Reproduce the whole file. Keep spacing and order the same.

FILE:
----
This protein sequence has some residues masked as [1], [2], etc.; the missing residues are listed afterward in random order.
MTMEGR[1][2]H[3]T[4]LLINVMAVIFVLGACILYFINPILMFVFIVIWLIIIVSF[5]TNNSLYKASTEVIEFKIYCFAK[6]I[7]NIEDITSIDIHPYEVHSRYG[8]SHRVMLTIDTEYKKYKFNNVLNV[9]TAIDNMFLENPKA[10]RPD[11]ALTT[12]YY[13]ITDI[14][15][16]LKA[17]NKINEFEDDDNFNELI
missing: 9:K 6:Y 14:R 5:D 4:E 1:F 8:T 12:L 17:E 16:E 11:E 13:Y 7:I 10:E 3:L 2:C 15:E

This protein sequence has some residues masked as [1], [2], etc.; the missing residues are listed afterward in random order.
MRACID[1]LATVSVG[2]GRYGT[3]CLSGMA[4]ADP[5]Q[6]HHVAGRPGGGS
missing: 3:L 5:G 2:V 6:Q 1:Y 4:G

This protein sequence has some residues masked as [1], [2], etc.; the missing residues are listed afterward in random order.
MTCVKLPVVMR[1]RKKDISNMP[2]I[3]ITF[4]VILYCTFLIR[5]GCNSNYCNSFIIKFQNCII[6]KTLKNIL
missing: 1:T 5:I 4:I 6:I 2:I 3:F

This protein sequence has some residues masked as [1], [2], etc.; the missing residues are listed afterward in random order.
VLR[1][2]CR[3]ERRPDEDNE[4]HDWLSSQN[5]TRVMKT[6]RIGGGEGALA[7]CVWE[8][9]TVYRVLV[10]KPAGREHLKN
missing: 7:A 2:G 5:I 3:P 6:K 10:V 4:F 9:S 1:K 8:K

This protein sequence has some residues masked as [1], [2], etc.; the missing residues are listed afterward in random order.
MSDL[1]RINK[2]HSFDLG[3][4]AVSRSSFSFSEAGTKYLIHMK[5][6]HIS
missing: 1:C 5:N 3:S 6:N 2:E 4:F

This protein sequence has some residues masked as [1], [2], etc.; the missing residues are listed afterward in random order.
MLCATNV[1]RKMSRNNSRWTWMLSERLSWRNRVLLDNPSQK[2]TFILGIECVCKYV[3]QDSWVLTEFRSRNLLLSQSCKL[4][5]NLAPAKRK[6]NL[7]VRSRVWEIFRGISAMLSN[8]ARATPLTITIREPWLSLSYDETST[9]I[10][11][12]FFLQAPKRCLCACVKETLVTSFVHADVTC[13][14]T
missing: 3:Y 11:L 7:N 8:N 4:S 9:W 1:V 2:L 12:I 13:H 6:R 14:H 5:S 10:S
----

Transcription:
This protein sequence has some residues masked as [1], [2], etc.; the missing residues are listed afterward in random order.
MTMEGR[1][2]H[3]T[4]LLINVMAVIFVLGACILYFINPILMFVFIVIWLIIIVSF[5]TNNSLYKASTEVIEFKIYCFAK[6]I[7]NIEDITSIDIHPYEVHSRYG[8]SHRVMLTIDTEYKKYKFNNVLNV[9]TAIDNMFLENPKA[10]RPD[11]ALTT[12]YY[13]ITDI[14][15][16]LKA[17]NKINEFEDDDNFNELI
missing: 9:K 6:Y 14:R 5:D 4:E 1:F 8:T 12:L 17:E 16:E 11:E 13:Y 7:I 10:E 3:L 2:C 15:E

This protein sequence has some residues masked as [1], [2], etc.; the missing residues are listed afterward in random order.
MRACID[1]LATVSVG[2]GRYGT[3]CLSGMA[4]ADP[5]Q[6]HHVAGRPGGGS
missing: 3:L 5:G 2:V 6:Q 1:Y 4:G

This protein sequence has some residues masked as [1], [2], etc.; the missing residues are listed afterward in random order.
MTCVKLPVVMR[1]RKKDISNMP[2]I[3]ITF[4]VILYCTFLIR[5]GCNSNYCNSFIIKFQNCII[6]KTLKNIL
missing: 1:T 5:I 4:I 6:I 2:I 3:F

This protein sequence has some residues masked as [1], [2], etc.; the missing residues are listed afterward in random order.
VLR[1][2]CR[3]ERRPDEDNE[4]HDWLSSQN[5]TRVMKT[6]RIGGGEGALA[7]CVWE[8][9]TVYRVLV[10]KPAGREHLKN
missing: 7:A 2:G 5:I 3:P 6:K 10:V 4:F 9:S 1:K 8:K

This protein sequence has some residues masked as [1], [2], etc.; the missing residues are listed afterward in random order.
MSDL[1]RINK[2]HSFDLG[3][4]AVSRSSFSFSEAGTKYLIHMK[5][6]HIS
missing: 1:C 5:N 3:S 6:N 2:E 4:F

This protein sequence has some residues masked as [1], [2], etc.; the missing residues are listed afterward in random order.
MLCATNV[1]RKMSRNNSRWTWMLSERLSWRNRVLLDNPSQK[2]TFILGIECVCKYV[3]QDSWVLTEFRSRNLLLSQSCKL[4][5]NLAPAKRK[6]NL[7]VRSRVWEIFRGISAMLSN[8]ARATPLTITIREPWLSLSYDETST[9]I[10][11][12]FFLQAPKRCLCACVKETLVTSFVHADVTC[13][14]T
missing: 3:Y 11:L 7:N 8:N 4:S 9:W 1:V 2:L 12:I 13:H 6:R 14:H 5:S 10:S